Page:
While the West Yorkshire Playhouse in Leeds, creates some brilliant new work and adaptations of classics (their most recent production of Chekhov’s Uncle Vanya standing testament to my statement), it also plays host to some excellent touring productions. Currently in the Quarry Theatre is the Regent’s Park Open Air Theatre production of Harper Lee’s classic 1960 novel To Kill a Mockingbird, adapted for the stage by Christopher Sergel and directed by Timothy Sheader.

In case you don’t already know, To Kill a Mockingbird is set in a fictional town in America during the 1930s, and is told from the point of view of Scout Finch (Jemima Bennett), the daughter of lawyer Atticus Finch (Daniel Betts) and brother of Jem Finch (Harry Bennett). Her father defends the case of Tom Robinson (Zackary Momoh), a black man accused of raping Mayella Ewell (Victoria Bewick), a white woman and daughter of the town drunk Bob Ewell (Ryan Pope). The town can’t understand Atticus’s decision to defend Robinson, and many kids tease his children about it. During the case, it becomes clear that Tom Robinson didn’t rape Mayella at all, but he’s still convicted by the jury – an event in the novel that continues to resonate throughout our world today, along with the sense of heroism and duty that Atticus holds close to his heart in the face of racial injustice. In addition to this, Scout, Jem and their friend Dill (Leo Heller) fantasise about seeing the town recluse ‘Boo’ Radley finally come out of his house, and this sparks the second act of true heroism to emerge from the story.

This production of To Kill a Mockingbird is great; the main characters are pretty well developed, with Betts’s portrayal of Atticus Finch coming across as honest and just, while the whole company work well together as an ensemble to tell this timeless and classic story through theatrical means. Each of them assume different characters and read aloud different parts of the novel to vocalise Scout’s internal monologue at different points throughout.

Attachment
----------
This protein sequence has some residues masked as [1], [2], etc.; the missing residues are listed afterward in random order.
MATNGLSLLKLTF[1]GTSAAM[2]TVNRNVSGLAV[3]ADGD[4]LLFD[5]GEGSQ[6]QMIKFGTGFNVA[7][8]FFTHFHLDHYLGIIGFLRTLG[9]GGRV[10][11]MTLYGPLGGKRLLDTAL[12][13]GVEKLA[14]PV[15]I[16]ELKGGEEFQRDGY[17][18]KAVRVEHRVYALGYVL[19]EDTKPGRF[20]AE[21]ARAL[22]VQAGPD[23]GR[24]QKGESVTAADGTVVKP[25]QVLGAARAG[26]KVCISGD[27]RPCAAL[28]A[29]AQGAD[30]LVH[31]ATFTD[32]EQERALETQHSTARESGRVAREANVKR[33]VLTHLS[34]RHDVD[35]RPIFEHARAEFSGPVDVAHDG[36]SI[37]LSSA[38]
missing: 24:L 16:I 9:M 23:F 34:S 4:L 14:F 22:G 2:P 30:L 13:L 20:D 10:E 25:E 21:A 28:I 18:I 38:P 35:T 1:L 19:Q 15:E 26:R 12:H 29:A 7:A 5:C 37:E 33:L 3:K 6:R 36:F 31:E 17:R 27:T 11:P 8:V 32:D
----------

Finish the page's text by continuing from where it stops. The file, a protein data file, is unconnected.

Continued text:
One of my favourite moments in this piece is when the company work together to depict Jem being attacked (I won’t give too much away if you don’t know the story!). They lift him up and convey the action and suspense of the scene in a way that isn’t all that different from something you’d see in a classic Kneehigh or Complicite show. I also liked it when the company draw on the stage with chalk as they set up the world of the play, drawing us a map of the town and stimulating our imaginations further. Having said that, I can’t help but wish that there were more of these moments dotted throughout the piece – if the company made more extensive use of the ways you can employ theatre to tell a story and affect an audience, it would make the production even more memorable.

Despite this, To Kill a Mockingbird also boasts a well-designed set that doesn’t hinder the cast, but instead pushes to stimulate our imaginations and make us focus on Lee’s classic narrative. Simple pieces of furniture and changes in lighting transport us to the town’s different places, from the intimacy of Atticus’s home to the tense atmosphere of the courtroom.

This new production of To Kill a Mockingbird is well worth a watch. Whether you’re studying the novel in school or looking for a well-rounded bit of theatre, there’s definitely something here for you – and it’s a great way to experience the classic novel.

To Kill a Mockingbird is playing at the West Yorkshire Playhouse until 4 April. For more information and tickets, visit the West Yorkshire Playhouse website. Photo by Johan Persson.